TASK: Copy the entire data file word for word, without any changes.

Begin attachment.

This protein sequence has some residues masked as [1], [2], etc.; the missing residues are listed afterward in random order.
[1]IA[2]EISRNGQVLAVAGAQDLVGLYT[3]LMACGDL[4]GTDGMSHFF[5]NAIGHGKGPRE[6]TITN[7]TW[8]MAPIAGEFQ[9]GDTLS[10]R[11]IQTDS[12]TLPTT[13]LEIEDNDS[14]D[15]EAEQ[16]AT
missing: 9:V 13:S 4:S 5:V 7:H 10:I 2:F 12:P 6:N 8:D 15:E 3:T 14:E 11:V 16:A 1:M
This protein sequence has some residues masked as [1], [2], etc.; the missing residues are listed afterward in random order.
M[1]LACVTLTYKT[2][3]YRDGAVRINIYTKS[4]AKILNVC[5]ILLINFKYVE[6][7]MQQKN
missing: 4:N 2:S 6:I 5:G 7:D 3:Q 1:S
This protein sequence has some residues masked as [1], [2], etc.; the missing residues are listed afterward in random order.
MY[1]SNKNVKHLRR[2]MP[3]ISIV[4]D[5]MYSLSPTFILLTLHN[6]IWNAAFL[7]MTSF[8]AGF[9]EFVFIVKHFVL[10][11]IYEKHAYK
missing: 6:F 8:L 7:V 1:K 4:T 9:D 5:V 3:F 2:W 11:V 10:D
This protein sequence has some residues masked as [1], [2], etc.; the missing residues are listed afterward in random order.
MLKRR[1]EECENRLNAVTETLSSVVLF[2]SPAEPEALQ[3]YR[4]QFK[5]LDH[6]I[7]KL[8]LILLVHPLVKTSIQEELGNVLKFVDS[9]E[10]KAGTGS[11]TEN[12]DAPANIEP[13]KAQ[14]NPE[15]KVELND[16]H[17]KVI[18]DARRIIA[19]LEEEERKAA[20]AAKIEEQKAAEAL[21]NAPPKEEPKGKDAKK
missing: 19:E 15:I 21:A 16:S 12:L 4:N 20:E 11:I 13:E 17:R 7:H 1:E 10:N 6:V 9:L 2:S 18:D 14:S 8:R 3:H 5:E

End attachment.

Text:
This protein sequence has some residues masked as [1], [2], etc.; the missing residues are listed afterward in random order.
[1]IA[2]EISRNGQVLAVAGAQDLVGLYT[3]LMACGDL[4]GTDGMSHFF[5]NAIGHGKGPRE[6]TITN[7]TW[8]MAPIAGEFQ[9]GDTLS[10]R[11]IQTDS[12]TLPTT[13]LEIEDNDS[14]D[15]EAEQ[16]AT
missing: 9:V 13:S 4:S 5:V 7:H 10:I 2:F 12:P 6:N 8:D 15:E 3:T 14:E 11:V 16:A 1:M
This protein sequence has some residues masked as [1], [2], etc.; the missing residues are listed afterward in random order.
M[1]LACVTLTYKT[2][3]YRDGAVRINIYTKS[4]AKILNVC[5]ILLINFKYVE[6][7]MQQKN
missing: 4:N 2:S 6:I 5:G 7:D 3:Q 1:S
This protein sequence has some residues masked as [1], [2], etc.; the missing residues are listed afterward in random order.
MY[1]SNKNVKHLRR[2]MP[3]ISIV[4]D[5]MYSLSPTFILLTLHN[6]IWNAAFL[7]MTSF[8]AGF[9]EFVFIVKHFVL[10][11]IYEKHAYK
missing: 6:F 8:L 7:V 1:K 4:T 9:D 5:V 3:F 2:W 11:V 10:D
This protein sequence has some residues masked as [1], [2], etc.; the missing residues are listed afterward in random order.
MLKRR[1]EECENRLNAVTETLSSVVLF[2]SPAEPEALQ[3]YR[4]QFK[5]LDH[6]I[7]KL[8]LILLVHPLVKTSIQEELGNVLKFVDS[9]E[10]KAGTGS[11]TEN[12]DAPANIEP[13]KAQ[14]NPE[15]KVELND[16]H[17]KVI[18]DARRIIA[19]LEEEERKAA[20]AAKIEEQKAAEAL[21]NAPPKEEPKGKDAKK
missing: 19:E 15:I 21:A 16:S 12:L 4:N 20:E 11:I 13:E 17:R 7:H 1:E 10:N 6:V 9:L 2:S 18:D 14:S 8:R 3:H 5:E